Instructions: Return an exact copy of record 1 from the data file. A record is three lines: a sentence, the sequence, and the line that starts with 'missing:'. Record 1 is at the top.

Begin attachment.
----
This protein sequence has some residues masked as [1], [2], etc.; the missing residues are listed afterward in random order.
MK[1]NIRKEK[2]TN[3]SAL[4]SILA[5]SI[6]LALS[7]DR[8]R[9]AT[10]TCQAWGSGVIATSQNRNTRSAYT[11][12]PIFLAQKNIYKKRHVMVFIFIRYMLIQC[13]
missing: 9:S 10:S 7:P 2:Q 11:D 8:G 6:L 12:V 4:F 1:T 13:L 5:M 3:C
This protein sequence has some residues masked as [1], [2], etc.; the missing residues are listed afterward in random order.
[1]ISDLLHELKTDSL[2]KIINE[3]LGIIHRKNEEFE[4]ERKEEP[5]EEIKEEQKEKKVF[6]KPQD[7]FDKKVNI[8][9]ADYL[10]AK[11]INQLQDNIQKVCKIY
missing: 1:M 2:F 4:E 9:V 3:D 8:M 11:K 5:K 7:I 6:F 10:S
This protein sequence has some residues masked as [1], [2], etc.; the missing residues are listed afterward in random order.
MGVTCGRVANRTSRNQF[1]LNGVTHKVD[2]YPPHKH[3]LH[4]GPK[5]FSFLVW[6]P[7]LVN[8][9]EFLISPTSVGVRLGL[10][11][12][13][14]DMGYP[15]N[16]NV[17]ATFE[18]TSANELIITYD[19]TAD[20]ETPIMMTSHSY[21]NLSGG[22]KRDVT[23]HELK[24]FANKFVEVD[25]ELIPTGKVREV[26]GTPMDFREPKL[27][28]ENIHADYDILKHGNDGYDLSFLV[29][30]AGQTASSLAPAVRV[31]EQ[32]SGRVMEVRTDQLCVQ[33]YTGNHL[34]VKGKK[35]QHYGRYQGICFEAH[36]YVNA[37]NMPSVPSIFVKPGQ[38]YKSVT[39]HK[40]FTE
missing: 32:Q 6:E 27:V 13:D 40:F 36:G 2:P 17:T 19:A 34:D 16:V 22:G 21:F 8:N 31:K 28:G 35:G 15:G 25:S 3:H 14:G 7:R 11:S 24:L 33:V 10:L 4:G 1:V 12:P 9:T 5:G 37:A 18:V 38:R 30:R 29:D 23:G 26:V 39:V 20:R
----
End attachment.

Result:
This protein sequence has some residues masked as [1], [2], etc.; the missing residues are listed afterward in random order.
MK[1]NIRKEK[2]TN[3]SAL[4]SILA[5]SI[6]LALS[7]DR[8]R[9]AT[10]TCQAWGSGVIATSQNRNTRSAYT[11][12]PIFLAQKNIYKKRHVMVFIFIRYMLIQC[13]
missing: 9:S 10:S 7:P 2:Q 11:D 8:G 6:L 12:V 4:F 1:T 13:L 5:M 3:C